Category Archives: Word of the Week

REH Word of the Week: soul-chord

(Portara–Apollo’s Temple–Naxos, Greece) noun 1.a combination of two words—soul: a strong positive feeling (as of intense sensitivity and emotional fervor) and chord: three or more musical tones sounded simultaneously [origin: 1608; alteration of Middle English cord, short for accord] HOWARD’S USAGE: Fling wide the portals, rose-lipped dawn has come To kiss our drowsy visions into […]

REH Word of the Week: forsooth

adverb 1. archaic; in truth; an archaic word originally meaning `in truth’ but now usually used to express disbelief [origin: before 12th century; Middle English for soth, from Old English forsoth, from for+soth sooth] HOWARD’S USAGE: When I was a youth a deep craving for truth Was the least of my juvenile failings; “Student’s Reading […]

REH Word of the Week inkosi

(Shaka Zulu) inkosi noun 1. (var. inkosa and nkosi) (chief, leader, king) [origin: South African] HOWARD’S USAGE: “Then the young chief, Um Silikaz, arose in power, A chief of my own tribe, Mosilikatze. A mighty chieftain of the Matabele. He was a Matabele and so am I. Should I, Umengan, serve a Zulu king? Yet […]

REH Word of the Week: fraught

(image from adjective 1. archaic. laden, well supplied or provided [origin: ca 1400; Middle English, freight, load, from Middle Dutch or Middle Low German vracht, vrecht HOWARD’S USAGE: Before the shadows slew the sun the kites were soaring free, And Kull rode down the forest road, his red sword at his knee; And winds […]

REH Word of the Week: assagai

(Zulu Lord Chaka (Shaka var.) pictured) noun 1. assegai (var.); a slender hardwood spear or light javelin usually tipped with iron and used in southern Africa [origin: ca 1600; ultimately from Arabic al-zaghaya the assegai, from al-the + Berber zaghaya spear] HOWARD’S USAGE: Chaka sat in his throne of state; no girls that dance or […]

REH Word of the Week: wont

adjective 1. likely to do something or having a tendency to do something; accustomed [origin: before 12th century; Middle English woned, from past participle of wonen to dwell, be used to, from Old English wunian; akin to Old High German wonen to dwell, be used to; Sanskrit vanoti he strives for] HOWARD’S USAGE: “Let it […]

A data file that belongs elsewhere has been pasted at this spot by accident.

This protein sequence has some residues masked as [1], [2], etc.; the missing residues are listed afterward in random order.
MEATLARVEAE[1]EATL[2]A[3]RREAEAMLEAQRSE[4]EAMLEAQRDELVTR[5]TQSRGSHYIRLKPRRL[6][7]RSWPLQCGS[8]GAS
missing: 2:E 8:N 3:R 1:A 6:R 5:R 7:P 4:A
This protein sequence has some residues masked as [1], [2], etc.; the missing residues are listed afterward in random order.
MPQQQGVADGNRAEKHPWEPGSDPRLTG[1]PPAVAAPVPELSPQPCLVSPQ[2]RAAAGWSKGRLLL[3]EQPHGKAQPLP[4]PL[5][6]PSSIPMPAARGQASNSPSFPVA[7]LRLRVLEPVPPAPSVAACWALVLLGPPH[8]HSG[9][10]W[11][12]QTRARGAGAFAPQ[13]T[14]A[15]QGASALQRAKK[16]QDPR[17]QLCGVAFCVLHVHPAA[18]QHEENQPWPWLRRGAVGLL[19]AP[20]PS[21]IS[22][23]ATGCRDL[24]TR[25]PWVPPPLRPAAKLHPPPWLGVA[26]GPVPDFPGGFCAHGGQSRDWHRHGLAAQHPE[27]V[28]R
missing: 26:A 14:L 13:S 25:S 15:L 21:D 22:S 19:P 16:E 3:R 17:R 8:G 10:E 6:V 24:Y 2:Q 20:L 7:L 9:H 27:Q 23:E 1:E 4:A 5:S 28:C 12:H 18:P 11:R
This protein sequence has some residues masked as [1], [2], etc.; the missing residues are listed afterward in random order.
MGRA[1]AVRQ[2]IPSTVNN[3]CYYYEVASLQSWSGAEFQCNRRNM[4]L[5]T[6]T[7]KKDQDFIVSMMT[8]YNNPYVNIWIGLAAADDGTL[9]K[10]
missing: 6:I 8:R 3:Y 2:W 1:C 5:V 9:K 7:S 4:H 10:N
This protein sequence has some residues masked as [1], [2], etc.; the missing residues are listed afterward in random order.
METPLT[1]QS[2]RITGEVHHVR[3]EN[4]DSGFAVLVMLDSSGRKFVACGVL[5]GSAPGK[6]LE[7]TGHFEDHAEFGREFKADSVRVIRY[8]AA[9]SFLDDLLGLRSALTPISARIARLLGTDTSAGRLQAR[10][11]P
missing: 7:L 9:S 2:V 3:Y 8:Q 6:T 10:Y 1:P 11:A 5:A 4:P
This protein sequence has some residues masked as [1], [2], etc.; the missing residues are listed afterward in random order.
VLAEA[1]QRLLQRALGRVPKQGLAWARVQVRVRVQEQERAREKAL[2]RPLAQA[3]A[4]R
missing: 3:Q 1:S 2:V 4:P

REH Word of the Week: raven

verb 1. prey, plunder or devour; seize forcibly [origin: obsolete.; Old French ravine from Latin rapina rapine] HOWARD’S USAGE: High the towers and mighty the walls, oh proud-crested sons of Babylon. To the fire of the East they have gone forth And the flame of the West has scorched their chariots. The white ice of […]

REH Word of the Week: eorl

noun 1. earl; Anglo-Saxon of noble rank; a nobleman ranking above a thane or alderman [origin:cognate with Old Saxon erl, Old High German erl, Old Norse jarl] HOWARD’S USAGE: A terrible harvest Angus mowed; High heaped the corpses he bestrode. They lay about in a ghastly ring, Leaving a space for his mace to swing. […]

REH Word of the Week: Nilic

noun 1. pertaining or related to the Nile river [origin: Arabic nil; Greek Neilos river valley. ancient Egyptian iteru great river] HOWARD’S USAGE: A white sea was flowing, a bitter wind was blowing; Our chanting shook the cormorants that wheeled about our bows, South—deathward we were sailing, and Aslaf gripped the railing, A hungry dagger […]

REH Word of the Week: Wapping

1. Wapping is a district in East London, England, in the London Borough of Tower Hamlets. It is situated between the north bank of the River Thames and the ancient thoroughfare simply called The Highway. [origin: The area was first settled by the Saxons, from whom it takes its name (meaning literally “[the place of] […]